Scriptshadow 250 Announcement News: I’m still waiting for the okay to post the winners. I’ve been told it will be later today but at this point I’ve stopped assuming. As soon as I get the go-ahead, though, I’m posting. So stay tuned!
Take a deep breath.
You did it.
You completed the first half of your screenplay. No small feat. So the first thing I want you to do is take a moment and tell yourself you’re awesome. I’m serious. One of the hardest things about writing is the lack of positive feedback you get during the process. You are your lone champion. So if you don’t tell yourself “Good job” every once in awhile, you might lose your motivation.
Now, if you’re just coming into this challenge, you can find the previous entries here:
Today we’re going to talk about the 15-20 pages after the midpoint. As I write this, I’m realizing that I don’t remember ANYBODY – as in the entire history of screenwriting books and analysis – talking about this specific section of the script.
The main reason for this is that we’re so deep inside our own unique jungle, it’s impossible for there to be any similarities between us and the next guy. Or so the reasoning goes.
I call bullshit.
Teachers, authors and analysts use this as an excuse not to break this section down. If you go back to classic story structure, there are definitely commonalities in the post-midpoint narrative. And as long as you treat them as a guide – and not gospel – they can be very helpful.
The main thing you want to know about this section is that it’s a…
Assuming you did your job last week and added your big midpoint twist, your characters and story are now in a state of flux. They’ve been knocked over the heads with a bag of bricks and they’re not sure which way is up. Your job, then, is to reorient them.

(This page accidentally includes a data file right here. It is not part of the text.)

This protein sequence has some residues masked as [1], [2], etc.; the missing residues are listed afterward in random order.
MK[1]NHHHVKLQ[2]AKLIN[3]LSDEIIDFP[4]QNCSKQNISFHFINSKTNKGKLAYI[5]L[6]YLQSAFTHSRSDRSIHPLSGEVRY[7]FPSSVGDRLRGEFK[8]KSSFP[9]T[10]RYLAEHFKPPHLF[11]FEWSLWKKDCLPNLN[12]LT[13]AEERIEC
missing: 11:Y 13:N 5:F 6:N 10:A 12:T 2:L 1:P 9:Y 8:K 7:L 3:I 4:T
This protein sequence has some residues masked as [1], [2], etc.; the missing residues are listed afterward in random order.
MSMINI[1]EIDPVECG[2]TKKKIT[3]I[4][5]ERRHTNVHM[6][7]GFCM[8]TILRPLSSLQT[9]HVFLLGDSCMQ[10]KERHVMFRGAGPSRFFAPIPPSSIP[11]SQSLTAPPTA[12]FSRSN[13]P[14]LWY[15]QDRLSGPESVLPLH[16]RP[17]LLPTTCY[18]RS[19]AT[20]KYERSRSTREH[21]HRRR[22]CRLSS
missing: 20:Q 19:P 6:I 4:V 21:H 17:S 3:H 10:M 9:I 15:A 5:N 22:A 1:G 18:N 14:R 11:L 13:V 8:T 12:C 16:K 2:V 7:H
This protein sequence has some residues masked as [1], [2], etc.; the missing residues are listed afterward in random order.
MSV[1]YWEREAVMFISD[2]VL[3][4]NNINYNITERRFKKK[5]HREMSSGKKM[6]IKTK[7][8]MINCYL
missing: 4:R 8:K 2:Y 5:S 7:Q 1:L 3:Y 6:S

Take The Force Awakens. In that film, the midpoint twist is two-fold. First, the First Order has just blown up an entire solar system, and second, Kylo Ren has kidnapped Rey.
Your job is to now rally the troops (your characters) and put everyone on the same page. “Okay, where are we at right now?” “What is it we’re supposed to do next?” And, finally, “What’s our overall goal again?”
The reason this resetting and reorienting is important is because it’s easier than you think for the reader to forget what the goal is. Have you ever been in the middle of a film and thought to yourself, “How did we get here?? What’s going on??” This is usually the reason. Writers assume too much from the reader and don’t remind them what the character wants. Post-midpoint is the perfect reminder time.
So in The Force Awakens, Finn and Han and others get together to establish that Rey’s been kidnapped, that they need to rescue her, that they still need to find Luke, and that they have to destroy Starkiller Base. We can now go into that second act powerfully since we all (us and the characters) know what must be done.
Another thing about the post-midpoint section is that…
SHIT NEEDS TO LOOK BLEAK